Large Professor: Professor @ Large

By | July 28, 2012 at 7:08 am | No comments | Editors Choice

Album: Professor @ Large
Artist: Large Professor
Released: June 26th, 2012

In this generational time frame what is categorized as “hip hop” has become very questionable, but it is undeniable at first listen that Large Pro’s latest project is an exact connotation of the word.

New York, hip hop producer-emcee (and often overlooked iconic legend) Large Professor, brings us a hip hop gem with his latest release, Professor @ Large. The 15-track album is full of raw, rugged, boom bap beats and rhymes that will have you reminiscent of hip hop’s golden era, set with features with the likes of hip hop veterans M.O.P, Busta Rhymes to new mic grabbers like Action Bronson.

The album starts strong with the b-boy stance ready “Key To The City”-making you wish you could break out the locking and windmill headspins. Busa Buss (Busta Rhymes) assists Extra P on “Straight From The Golden” gabbing with his signature flow. Large Professor shines through tracks like “Focused Up” featuring Cormega & Tragedy Khadafi which bring a rugged street vibe lyrically and production wise. “Mac Don Illz” featuring Mic Geronimo & Grand Daddy IU is a smooth track reminiscent of Pro’s Main Source days. The album’s most potent track is delivered with “M.A.R.S.” featuring Cormega, Action Bronson, Roc Marciano & Saigon– showcasing some of the east coasts best lyricists .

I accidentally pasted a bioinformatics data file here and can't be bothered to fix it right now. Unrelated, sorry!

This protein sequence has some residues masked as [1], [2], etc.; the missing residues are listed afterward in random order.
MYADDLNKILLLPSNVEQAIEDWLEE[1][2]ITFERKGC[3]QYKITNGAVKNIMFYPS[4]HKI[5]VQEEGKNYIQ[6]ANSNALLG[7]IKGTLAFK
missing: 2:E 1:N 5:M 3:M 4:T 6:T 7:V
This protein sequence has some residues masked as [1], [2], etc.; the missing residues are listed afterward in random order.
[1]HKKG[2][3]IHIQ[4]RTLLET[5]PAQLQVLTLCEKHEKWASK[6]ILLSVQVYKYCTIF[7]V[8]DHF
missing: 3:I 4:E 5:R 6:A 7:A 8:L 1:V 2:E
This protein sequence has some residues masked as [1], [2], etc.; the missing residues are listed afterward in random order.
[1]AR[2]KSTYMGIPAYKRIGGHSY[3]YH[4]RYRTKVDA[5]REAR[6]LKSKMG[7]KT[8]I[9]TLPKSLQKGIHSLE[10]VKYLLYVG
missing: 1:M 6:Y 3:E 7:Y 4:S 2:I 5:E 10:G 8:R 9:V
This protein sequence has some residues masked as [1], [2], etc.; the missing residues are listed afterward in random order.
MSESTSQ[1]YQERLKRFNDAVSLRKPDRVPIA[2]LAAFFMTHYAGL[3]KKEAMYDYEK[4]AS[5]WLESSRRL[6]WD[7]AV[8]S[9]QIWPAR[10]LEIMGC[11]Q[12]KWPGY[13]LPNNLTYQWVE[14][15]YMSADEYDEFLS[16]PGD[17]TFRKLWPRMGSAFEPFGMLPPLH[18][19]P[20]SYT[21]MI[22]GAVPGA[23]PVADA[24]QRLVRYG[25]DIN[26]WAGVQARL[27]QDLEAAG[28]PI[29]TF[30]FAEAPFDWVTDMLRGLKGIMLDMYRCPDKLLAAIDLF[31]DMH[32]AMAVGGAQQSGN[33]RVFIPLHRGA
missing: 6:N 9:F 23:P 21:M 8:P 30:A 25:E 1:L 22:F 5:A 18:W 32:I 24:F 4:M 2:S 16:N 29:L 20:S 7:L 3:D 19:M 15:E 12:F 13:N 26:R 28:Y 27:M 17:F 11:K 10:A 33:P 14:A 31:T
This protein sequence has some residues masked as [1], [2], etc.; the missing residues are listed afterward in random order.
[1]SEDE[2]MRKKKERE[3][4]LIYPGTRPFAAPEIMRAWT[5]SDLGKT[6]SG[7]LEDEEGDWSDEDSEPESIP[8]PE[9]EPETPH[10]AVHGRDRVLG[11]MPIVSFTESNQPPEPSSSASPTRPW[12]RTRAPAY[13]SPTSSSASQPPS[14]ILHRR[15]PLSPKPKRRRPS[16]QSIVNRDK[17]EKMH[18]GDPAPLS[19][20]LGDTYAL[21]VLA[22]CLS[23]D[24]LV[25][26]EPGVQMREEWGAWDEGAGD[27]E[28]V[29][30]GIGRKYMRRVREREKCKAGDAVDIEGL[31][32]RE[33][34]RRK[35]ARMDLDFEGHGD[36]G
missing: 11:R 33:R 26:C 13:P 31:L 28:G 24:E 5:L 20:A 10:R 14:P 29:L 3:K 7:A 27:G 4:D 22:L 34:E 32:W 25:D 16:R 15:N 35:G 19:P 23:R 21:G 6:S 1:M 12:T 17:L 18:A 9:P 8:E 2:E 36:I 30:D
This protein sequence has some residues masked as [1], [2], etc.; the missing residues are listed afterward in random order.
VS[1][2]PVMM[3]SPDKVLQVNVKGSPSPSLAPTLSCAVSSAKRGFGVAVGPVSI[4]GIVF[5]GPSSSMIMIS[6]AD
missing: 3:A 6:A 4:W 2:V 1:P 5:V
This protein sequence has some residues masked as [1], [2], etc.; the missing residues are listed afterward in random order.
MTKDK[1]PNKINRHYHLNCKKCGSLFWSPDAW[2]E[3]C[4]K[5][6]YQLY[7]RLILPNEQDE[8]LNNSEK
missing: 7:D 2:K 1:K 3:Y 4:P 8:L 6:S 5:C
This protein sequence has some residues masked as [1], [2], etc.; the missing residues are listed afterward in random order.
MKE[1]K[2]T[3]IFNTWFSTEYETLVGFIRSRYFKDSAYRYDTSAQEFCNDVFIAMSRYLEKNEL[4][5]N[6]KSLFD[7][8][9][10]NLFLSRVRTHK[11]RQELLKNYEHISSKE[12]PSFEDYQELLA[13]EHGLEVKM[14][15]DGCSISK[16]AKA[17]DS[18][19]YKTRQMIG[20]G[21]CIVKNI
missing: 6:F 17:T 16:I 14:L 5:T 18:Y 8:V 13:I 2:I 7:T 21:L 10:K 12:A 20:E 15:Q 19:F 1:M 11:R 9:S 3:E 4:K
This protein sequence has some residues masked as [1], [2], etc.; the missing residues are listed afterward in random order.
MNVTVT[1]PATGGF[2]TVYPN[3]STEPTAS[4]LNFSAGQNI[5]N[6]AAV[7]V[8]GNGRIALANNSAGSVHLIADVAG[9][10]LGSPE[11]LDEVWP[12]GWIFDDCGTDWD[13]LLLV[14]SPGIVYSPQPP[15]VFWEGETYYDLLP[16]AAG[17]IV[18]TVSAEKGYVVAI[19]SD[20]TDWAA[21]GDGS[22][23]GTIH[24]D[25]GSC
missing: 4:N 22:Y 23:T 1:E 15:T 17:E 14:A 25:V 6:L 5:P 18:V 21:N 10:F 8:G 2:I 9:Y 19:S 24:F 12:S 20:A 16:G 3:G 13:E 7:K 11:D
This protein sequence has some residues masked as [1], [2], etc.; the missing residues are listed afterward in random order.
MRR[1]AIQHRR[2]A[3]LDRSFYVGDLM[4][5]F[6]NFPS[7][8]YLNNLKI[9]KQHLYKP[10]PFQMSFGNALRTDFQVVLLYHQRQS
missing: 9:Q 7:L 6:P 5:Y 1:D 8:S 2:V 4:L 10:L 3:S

Whether you are familiar with Large Professor through his production, affiliation with Nas, Main Source, or if you’re just being put on the man right now, Large P is a household name in the culture you need to pay homage to. With a 20+ extensive career it is safe to say that Large Pro is as hip hop as it gets and this project in hand proves it. Prof. manages to deliver (in a sole project-track after track) the hip hop sound that is almost non-existent in the existing evolution of the genre. Professor @ Large breeds that original 90’s east coast sound in 2012, placing all those who lived the era, back in a whirlwind of nostalgic memories and has those of us, hip hop enthusiasts, who were a tad bit too young to even recall it, appreciative and wishing we could trace our birth a decade back. This is one of those albums that may be overlooked in 2012’s releases, but without question all true hip hop lovers (old, new, young) should have within their collection. You can cop it here.

-Stace Fresh

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